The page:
Watching the sunset over the Terrai in Nepal the day before had made me eager to want to get out and explore Chitwan National Park. I awoke to a foggy morning in my jungle lodge, where I sat and had a wholesome breakfast in their little restaurant. I had a full day of activities ahead of me, starting with a ride in a traditional dugout canoe on the river, in hope of seeing some of the wildlife.
After a short jeep ride to the National Park entrance, we made our way to the banks of the river, where our dugout canoes were waiting for us. The air was crisp and fresh, with a fairly thick layer of fog beginning to slowly disappear as the sun began to heat up the morning. There were only three of us on the tour, along with our guide, and they decided to fit us all on one canoe, with the driver standing up on the back.
These canoes are traditional of the people of the area, the Tharu, and are carved out of a single large tree trunk. I was the first to get on, and I had no idea how sturdy the little canoe would be. I ungraciously managed to make my way to the back of the canoe and sit down, while the other two people had an ever tougher time as the canoe wobbled, almost sending us all off for an early morning swim.
Once we were all in, we pushed off the bank and began making our way down the river. With the five of us in the one canoe, the top barely sat above the water, and it seemed that every time someone shifted positions, moved to take a picture or scratch their nose we would almost end up in the river. I have no idea how the driver at the back of the canoe could stand up and keep his balance while steering us along. I guess it’s all about the years of practice that he would have.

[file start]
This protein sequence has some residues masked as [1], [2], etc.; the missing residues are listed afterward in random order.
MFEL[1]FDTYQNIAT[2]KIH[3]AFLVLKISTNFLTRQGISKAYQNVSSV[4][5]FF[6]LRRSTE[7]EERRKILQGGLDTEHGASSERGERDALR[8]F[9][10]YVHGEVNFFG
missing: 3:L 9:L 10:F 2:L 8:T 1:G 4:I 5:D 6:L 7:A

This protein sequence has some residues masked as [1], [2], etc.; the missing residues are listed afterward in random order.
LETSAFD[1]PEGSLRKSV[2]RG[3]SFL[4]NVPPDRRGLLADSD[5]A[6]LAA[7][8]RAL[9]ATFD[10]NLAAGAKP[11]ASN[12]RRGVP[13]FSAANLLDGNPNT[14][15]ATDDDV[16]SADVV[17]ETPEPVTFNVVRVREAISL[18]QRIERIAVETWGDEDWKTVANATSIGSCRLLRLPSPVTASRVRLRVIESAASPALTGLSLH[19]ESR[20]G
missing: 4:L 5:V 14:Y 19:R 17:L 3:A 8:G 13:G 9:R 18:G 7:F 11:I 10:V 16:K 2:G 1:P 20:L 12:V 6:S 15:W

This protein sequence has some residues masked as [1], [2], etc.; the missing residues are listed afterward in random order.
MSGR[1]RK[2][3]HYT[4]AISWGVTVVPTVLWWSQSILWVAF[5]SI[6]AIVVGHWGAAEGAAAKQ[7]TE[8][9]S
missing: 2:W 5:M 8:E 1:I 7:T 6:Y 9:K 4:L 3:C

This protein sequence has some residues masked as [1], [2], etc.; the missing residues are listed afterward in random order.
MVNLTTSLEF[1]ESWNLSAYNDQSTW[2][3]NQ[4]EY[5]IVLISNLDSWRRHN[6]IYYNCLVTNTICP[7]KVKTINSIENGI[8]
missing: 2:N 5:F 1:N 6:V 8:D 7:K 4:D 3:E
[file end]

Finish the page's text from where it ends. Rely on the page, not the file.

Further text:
Once I had come to terms with the fact that I could end up in the river at any moment, I sat back and enjoyed the ride through the peaceful river. Along the way our guide pointed out all of the wildlife that he spotted, and I was quite impressed that he seemed to know the names of every bird that we came across. Along the banks we came across rhesus monkeys and a couple of different types of deer, including the tiny barking deer. I also soon found out about the crocodiles as we passed right by one lurking just under the water on the bank of the river. At this point we were determined to stay as still as possible to avoid ending up in the water.
Eventually we pulled up to the river bank, where we stumbled our way out of the canoe to begin our hike through the jungle. I wouldn’t exactly call it jungle as Chitwan National Park is predominantly sub tropical forest, dominated by the ancient Sal trees, though I noticed that most Nepalese refer to all forests as jungle (even in the Himalayas), so that’s what I’m going with.
The walk through the jungle was easy going and peaceful, and our guide continued to point out the different species of birds and animals that we came across. There was the ever present thought that the King of the jungle, the Bengal Tiger, lives in these forests, and though I would love to have seen one in the wild, now was not the time.
Our guide had never seen a tiger in the wild, as it is a rare sighting even in this habitat of one of the largest populations of tigers in the world. He did however show us the location of a recent tiger sighting, and I could only imagine how amazing that must have been to witness.
As we walked through the jungle of Chitwan National Park, I felt privileged to be in such a beautiful place. I have always had a love for the forest, and as I wandered in silence, I felt the familiar feeling of the forest coming alive, as the birds and insects sang in the morning sun, while in the distance monkeys made their way through the trees looking for fruits to eat. I was happy to be here, and I took my time to take it all in as I walked my way to my next destination on my trip in Nepal, the elephant breeding centre.